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Entrepreneurial Capitalism and Innovation:
A History of Computer Communications 1968-1988
By James Pelkey

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Entrepreneurial Capitalism & Innovation:
History of Computer Communications
1968 -1988
By James Pelkey

This history is organized by three co-evolving market sectors and also standards making.
An overview of the schema is presented in the Introduction.

Ch. 1: Emergence
Ch. 3: Competition
Ch. 5: Market Order
Ch. 11: Adaptation

Ch. 2: Vision
Ch. 4: Arpanet
Ch. 6: Diffusion
Ch. 7: Emergence
Ch 8: Completion
Ch. 10: Market Order

Ch. 9: Creation

Ch. 12: Emergence



Chapter 7
Networking: Emergence 1979-1981
LANs and DataPBXs

7.16     Sytek: A Broadband Network and Needing Cash

In February 1981, Sytek began shipping their comparatively inexpensive two-port broadband terminal server: LocalNet 20. A direct consequence of its Lincoln Lab development contract, two LocalNet 20s, costing a total of $2,500, made a network.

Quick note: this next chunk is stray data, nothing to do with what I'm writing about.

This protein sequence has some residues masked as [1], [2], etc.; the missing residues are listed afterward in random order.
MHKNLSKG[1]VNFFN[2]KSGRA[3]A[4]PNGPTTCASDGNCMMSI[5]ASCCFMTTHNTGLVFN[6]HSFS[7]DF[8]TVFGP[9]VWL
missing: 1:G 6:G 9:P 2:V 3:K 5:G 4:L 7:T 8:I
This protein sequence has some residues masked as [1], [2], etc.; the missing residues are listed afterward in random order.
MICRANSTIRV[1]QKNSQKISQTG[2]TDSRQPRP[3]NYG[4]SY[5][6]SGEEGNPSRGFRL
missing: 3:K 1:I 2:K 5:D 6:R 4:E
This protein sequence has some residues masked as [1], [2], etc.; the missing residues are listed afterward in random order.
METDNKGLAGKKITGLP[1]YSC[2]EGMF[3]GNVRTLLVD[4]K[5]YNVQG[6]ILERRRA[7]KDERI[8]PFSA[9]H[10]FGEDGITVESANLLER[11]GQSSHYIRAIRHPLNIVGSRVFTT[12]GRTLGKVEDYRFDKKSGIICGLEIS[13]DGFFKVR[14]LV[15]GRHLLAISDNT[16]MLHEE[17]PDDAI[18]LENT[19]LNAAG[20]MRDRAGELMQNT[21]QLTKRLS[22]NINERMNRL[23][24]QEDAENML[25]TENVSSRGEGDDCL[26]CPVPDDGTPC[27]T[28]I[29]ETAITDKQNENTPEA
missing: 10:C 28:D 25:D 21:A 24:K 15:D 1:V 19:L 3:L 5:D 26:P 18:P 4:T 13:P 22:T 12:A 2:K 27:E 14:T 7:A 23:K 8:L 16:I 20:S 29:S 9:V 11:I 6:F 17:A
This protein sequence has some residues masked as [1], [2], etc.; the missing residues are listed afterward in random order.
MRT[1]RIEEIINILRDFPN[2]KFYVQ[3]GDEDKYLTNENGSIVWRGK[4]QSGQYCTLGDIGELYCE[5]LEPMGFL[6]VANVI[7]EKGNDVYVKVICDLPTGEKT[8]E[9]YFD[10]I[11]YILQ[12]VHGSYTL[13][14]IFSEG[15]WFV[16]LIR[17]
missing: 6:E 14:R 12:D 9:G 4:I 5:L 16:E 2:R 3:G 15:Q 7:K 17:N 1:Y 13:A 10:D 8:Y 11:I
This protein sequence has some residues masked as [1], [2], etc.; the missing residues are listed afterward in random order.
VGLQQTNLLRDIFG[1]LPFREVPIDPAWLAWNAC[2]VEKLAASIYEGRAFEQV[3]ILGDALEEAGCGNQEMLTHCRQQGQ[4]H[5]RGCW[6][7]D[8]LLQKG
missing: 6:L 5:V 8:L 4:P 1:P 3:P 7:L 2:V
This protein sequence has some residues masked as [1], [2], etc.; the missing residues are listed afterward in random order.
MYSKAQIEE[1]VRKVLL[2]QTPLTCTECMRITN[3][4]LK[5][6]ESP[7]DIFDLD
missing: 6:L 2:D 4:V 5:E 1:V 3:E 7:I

Although both Sytek and UB, with its NUI-1, positioned their products as terminal servers, Sytek’s customers tended to be those wanting to build campus-wide networks whereas UB’s wanted departmental networks. In practice, Sytek and UB sold to any customer without thought of niches or market segmentation, for the lack of buying customers dwarfed the annoyances of competition, a condition soon to be exacerbated by an onslaught of companies offering every imaginable means of interconnecting computers and peripherals.

In having diverted resources to LocalNet 20, consulting revenues contracted, and Sytek management had little choice but to raise capital. They began talking to venture capitalists.